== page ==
Oppius waited just inside the tree line at the edge of the settlement, sharpening his knife, as Teucer returned from his reconnaissance mission.
"He's here. He's pouring lies into their ears and drinks down their throat in that large hut closest to us. The three picts are with him. They've been drinking, but they can hold their drink as well as hold their own fighting anyone. They're well armed, carrying shields as well as swords and axes. I overheard which settlement they'll be heading to next - and they'll be heading along the track leading this way into the forest."
"We'll lie in wait for them here. We shouldn't allow them to get into the forest, as our bows will be redundant there. At the same time we should wait until they're away from the hut. We don't want his new recruits entering the fray. Do you see that tree stump by the track? We'll hit them there. There's no cover. We'll both take out one of the bodyguards with our bows. The third will prove more difficult as his shield will be up. I'll race over to take him out at close quarters whilst you wing the agent, to prevent him escaping. Shoot him in the arse or leg."
"Are you looking to capture, rather than kill, him then? And bring him back with us?" the archer asked, his tone laced with a warning at how difficult the task could prove.
"Yes. Those are our orders. To quote one of Fabius' poems, ours not to reason why, ours but to do and die. What's that though?" Oppius asked, nodding his head towards an item Teucer had brought back with him, wrapped in cloth.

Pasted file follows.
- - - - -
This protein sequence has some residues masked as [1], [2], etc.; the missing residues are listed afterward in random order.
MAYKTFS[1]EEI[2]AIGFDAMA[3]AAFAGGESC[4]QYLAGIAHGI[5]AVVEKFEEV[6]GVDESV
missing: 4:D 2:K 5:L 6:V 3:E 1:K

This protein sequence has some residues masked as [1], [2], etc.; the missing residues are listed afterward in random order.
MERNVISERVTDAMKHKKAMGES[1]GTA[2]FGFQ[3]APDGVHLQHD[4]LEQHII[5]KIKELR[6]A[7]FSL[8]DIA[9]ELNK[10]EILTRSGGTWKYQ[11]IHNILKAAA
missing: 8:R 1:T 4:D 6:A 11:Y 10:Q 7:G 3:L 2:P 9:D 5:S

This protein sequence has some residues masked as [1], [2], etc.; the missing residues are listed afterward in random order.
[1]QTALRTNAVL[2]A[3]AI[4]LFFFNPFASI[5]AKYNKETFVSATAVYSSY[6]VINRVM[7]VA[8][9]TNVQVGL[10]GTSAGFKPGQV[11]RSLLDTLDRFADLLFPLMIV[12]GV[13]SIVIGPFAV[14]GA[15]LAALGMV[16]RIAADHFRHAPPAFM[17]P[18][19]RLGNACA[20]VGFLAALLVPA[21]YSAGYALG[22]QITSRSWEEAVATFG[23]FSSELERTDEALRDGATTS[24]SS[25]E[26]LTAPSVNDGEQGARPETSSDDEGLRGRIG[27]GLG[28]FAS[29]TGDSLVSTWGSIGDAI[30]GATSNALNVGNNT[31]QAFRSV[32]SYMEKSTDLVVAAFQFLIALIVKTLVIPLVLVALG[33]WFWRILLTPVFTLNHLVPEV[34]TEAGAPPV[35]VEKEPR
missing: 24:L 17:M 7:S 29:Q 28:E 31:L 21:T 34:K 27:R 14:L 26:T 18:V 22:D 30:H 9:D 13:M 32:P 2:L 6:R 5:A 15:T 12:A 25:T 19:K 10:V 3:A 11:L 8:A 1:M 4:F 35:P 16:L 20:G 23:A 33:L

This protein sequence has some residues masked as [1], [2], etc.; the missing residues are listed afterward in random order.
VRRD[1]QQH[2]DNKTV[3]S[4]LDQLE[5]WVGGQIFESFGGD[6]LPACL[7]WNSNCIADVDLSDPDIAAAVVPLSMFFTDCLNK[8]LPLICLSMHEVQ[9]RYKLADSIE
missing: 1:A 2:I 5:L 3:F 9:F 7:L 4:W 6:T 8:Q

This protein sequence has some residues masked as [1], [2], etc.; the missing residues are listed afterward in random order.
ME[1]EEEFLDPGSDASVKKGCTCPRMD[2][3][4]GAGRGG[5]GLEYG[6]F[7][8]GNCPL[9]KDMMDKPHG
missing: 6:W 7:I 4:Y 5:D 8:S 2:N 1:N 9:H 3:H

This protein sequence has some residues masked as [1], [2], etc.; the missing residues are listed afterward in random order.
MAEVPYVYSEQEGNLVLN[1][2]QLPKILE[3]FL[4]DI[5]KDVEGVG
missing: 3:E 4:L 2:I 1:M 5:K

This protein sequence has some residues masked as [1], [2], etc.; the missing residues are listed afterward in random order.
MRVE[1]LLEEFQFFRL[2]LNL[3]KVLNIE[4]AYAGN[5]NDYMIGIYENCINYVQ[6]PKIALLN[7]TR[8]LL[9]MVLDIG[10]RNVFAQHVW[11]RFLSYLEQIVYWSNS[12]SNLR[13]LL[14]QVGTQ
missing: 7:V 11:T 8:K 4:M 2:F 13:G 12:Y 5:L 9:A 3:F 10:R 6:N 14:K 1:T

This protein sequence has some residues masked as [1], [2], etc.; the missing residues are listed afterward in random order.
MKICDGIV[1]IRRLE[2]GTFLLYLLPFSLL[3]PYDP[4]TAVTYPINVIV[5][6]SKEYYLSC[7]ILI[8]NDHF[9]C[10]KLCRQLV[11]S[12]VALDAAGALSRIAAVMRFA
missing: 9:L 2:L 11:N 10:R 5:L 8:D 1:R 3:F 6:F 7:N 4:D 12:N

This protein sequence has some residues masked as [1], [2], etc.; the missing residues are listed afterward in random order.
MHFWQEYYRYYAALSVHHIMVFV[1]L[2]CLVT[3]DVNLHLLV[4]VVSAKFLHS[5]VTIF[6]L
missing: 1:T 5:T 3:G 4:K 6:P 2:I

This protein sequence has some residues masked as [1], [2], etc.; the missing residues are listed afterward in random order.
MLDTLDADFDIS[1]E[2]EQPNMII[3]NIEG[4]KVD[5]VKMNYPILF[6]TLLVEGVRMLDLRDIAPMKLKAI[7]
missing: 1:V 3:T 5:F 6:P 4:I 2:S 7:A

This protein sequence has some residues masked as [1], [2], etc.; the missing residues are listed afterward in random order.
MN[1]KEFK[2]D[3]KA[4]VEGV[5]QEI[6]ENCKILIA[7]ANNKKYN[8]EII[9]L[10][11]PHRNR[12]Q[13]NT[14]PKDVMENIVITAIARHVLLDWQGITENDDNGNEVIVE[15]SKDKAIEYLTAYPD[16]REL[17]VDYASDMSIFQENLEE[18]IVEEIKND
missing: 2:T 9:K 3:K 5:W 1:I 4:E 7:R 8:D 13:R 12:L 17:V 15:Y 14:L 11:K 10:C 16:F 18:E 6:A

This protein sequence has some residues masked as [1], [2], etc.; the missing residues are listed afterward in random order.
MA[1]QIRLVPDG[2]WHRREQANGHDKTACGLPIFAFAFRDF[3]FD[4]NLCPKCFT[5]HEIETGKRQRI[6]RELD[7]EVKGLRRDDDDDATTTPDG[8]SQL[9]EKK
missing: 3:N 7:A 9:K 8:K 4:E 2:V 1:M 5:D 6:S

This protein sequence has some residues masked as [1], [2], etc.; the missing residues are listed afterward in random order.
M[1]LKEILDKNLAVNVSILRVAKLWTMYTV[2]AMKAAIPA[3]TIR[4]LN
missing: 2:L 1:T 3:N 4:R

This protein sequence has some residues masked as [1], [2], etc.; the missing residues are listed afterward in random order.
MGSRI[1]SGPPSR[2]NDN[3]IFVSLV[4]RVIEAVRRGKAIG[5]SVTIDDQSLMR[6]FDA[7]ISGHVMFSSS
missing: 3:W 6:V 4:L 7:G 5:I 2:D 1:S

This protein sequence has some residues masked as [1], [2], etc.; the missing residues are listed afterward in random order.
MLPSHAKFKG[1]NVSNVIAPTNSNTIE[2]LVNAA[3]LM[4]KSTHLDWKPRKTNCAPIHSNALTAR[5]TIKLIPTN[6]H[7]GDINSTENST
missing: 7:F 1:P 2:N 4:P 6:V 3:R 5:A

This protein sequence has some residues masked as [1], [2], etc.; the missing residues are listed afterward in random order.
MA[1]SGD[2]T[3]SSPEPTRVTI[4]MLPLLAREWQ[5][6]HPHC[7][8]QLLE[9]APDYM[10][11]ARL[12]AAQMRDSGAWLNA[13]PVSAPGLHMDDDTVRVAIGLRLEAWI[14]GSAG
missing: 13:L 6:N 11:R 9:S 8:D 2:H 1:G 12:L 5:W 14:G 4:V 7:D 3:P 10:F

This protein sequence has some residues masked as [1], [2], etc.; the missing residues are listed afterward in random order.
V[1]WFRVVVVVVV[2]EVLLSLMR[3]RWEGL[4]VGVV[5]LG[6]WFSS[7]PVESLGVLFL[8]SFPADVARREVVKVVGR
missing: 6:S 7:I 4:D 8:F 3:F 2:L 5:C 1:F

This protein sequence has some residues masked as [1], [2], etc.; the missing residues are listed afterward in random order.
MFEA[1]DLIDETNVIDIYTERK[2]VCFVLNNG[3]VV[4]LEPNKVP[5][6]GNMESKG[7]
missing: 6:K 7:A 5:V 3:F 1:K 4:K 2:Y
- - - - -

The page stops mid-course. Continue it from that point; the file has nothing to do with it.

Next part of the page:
"A present," the Briton replied, handing over the bundle.
The centurion unfolded the cloth and held up the gladius, the polished steel glinting as brightly as the soldier's aspect.
"Someone was selling it as a spoil of war. I thought you might like it."
"It's the gift that keeps on giving," Oppius remarked.
The two men did not have long to wait before the picts, forming a triangle around the agent, appeared. Teucer had not been exaggerating about the size and strange fearsomeness of the northern Britons. They all seemed as large and powerful as Roscius. All were crowned with shaggy locks of long red hair. Oppius thought they might be brothers, such was their similar appearance. Although Teucer had remarked how incest was as popular as drinking in some parts of the country. In contrast to the picts surrounding him the agent was slight, spindly. He was dressed like a barbarian but pick off that scab and Oppius would recognise the kind of haughty Roman who could tax both your patience and income. The centurion recalled Caesar's comment the other evening, how he distrusted men with a lean and hungry look. It seems he was right in this instance. The agent carried a dagger, but had the look of a politician rather than soldier. He was more likely to stab himself with the weapon, rather than anyone else, Oppius fancied.
Both men took a breath and nooked an arrow.
"You take out the one in front of the agent. I'll deal with the one on his left," the centurion ordered, his tone devoid of emotion. Soldiers killed people. Lucius Oppius was a soldier. Therefore Lucius Oppius killed people. The syllogism appeared as straight and true to the centurion as Teucer's aim.